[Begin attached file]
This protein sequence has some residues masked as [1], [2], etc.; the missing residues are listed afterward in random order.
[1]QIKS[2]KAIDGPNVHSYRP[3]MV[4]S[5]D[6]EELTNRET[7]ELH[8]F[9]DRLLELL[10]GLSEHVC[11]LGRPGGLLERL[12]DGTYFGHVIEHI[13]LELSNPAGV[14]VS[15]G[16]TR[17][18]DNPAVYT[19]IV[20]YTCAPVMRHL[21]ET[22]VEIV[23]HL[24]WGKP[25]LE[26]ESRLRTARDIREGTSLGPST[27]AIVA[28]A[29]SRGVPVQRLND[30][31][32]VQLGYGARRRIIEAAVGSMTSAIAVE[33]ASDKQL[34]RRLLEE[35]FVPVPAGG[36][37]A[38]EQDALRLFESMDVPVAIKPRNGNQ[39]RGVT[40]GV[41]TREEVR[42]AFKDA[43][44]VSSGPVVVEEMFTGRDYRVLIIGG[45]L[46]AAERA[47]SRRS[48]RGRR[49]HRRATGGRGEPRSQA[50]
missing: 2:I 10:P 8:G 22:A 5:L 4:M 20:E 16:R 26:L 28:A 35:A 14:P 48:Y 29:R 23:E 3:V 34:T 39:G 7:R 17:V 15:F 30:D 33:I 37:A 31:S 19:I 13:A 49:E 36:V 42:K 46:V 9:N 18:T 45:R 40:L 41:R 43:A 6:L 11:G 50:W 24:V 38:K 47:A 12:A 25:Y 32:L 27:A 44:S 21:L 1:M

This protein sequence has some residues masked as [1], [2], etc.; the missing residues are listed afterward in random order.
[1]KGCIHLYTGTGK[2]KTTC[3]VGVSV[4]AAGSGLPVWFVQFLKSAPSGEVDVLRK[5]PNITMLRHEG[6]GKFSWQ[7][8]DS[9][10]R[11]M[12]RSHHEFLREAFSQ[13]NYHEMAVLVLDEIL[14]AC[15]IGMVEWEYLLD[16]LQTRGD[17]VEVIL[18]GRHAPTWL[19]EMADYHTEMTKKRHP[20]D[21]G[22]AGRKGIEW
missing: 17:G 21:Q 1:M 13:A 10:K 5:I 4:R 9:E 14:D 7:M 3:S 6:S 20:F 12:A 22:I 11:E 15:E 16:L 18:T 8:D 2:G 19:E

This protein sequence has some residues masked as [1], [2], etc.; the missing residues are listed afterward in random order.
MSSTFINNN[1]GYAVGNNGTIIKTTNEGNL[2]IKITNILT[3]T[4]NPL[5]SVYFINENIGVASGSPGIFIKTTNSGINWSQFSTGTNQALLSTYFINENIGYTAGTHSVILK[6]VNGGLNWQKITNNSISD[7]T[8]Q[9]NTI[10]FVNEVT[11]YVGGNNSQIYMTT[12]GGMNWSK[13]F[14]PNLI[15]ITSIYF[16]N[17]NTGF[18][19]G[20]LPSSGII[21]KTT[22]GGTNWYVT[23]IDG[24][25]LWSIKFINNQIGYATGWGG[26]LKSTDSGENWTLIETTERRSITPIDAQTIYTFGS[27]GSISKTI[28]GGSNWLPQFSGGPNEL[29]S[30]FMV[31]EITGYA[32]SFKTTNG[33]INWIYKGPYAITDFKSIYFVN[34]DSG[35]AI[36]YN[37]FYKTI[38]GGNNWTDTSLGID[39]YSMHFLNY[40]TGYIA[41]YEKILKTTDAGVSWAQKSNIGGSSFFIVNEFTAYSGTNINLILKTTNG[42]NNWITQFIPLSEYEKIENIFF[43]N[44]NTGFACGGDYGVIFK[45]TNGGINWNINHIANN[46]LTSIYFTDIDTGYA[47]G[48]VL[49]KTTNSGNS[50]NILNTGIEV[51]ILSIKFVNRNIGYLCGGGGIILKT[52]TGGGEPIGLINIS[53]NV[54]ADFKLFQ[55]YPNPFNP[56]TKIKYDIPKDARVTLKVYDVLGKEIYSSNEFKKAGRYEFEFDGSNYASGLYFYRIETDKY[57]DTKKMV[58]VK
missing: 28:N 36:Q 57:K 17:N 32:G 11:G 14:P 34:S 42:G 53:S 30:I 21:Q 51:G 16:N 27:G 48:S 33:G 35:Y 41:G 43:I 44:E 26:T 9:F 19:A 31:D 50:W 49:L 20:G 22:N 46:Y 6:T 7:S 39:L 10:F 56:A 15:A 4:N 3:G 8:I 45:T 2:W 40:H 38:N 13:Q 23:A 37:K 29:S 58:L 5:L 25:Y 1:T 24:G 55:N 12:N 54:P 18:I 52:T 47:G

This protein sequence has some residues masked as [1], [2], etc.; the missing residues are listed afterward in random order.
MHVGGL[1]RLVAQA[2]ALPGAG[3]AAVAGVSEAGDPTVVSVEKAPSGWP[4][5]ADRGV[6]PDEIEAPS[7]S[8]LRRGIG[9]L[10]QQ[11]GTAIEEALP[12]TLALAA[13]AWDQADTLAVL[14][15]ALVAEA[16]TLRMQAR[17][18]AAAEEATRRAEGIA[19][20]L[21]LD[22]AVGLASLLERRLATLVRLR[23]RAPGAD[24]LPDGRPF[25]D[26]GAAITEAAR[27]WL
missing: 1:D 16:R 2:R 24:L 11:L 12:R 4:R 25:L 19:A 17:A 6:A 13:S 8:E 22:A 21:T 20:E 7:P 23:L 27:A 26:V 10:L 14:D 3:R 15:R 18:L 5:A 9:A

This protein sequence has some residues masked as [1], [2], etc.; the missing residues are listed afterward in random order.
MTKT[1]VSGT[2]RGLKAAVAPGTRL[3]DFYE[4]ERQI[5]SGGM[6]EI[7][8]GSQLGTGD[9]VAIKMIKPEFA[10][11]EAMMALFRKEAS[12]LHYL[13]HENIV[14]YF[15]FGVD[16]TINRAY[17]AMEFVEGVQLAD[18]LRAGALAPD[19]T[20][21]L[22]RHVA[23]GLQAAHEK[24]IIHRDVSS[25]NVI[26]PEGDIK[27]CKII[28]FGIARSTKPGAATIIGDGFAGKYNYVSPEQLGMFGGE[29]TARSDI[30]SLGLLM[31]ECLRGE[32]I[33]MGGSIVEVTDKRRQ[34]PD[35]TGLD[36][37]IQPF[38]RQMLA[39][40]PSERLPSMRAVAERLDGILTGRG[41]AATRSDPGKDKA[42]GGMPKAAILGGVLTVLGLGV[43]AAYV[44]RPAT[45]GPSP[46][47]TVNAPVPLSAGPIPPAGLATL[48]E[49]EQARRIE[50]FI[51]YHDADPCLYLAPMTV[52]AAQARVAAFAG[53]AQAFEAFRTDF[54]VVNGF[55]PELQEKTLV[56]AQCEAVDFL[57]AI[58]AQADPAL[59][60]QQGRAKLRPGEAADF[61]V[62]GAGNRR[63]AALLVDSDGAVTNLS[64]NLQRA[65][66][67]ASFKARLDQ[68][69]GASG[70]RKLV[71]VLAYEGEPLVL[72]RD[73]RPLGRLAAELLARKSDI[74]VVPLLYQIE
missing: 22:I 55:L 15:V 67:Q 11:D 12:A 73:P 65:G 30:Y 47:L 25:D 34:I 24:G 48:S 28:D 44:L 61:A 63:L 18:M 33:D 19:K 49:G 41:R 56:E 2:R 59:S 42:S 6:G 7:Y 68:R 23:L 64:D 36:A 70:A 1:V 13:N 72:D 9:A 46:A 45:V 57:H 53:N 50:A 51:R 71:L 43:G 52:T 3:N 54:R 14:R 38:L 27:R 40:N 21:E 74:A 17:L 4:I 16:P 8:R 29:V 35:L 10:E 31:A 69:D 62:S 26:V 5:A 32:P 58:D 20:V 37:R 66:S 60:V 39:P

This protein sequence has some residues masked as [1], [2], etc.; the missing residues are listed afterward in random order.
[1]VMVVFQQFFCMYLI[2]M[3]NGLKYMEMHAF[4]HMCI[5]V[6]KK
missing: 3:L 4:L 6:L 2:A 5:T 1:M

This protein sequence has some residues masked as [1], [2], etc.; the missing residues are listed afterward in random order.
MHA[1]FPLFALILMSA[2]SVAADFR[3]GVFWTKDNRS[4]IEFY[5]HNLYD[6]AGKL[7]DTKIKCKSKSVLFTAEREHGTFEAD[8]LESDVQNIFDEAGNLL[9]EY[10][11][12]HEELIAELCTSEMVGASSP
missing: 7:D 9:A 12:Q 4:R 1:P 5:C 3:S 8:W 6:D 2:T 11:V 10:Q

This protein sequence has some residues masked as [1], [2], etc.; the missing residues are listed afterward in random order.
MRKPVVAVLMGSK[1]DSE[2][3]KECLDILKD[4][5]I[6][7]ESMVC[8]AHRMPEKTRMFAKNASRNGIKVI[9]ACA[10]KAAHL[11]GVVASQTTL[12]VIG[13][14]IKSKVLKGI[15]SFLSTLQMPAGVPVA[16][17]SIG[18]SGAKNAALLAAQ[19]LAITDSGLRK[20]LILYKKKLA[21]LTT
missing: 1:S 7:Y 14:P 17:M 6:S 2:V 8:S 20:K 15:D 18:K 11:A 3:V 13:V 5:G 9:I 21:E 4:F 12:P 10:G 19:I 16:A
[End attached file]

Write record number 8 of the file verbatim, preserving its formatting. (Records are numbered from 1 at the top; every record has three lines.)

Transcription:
This protein sequence has some residues masked as [1], [2], etc.; the missing residues are listed afterward in random order.
MRKPVVAVLMGSK[1]DSE[2][3]KECLDILKD[4][5]I[6][7]ESMVC[8]AHRMPEKTRMFAKNASRNGIKVI[9]ACA[10]KAAHL[11]GVVASQTTL[12]VIG[13][14]IKSKVLKGI[15]SFLSTLQMPAGVPVA[16][17]SIG[18]SGAKNAALLAAQ[19]LAITDSGLRK[20]LILYKKKLA[21]LTT
missing: 1:S 7:Y 14:P 17:M 6:S 2:V 8:S 20:K 15:D 18:K 11:A 3:V 13:V 5:G 9:I 21:E 4:F 12:P 10:G 19:I 16:A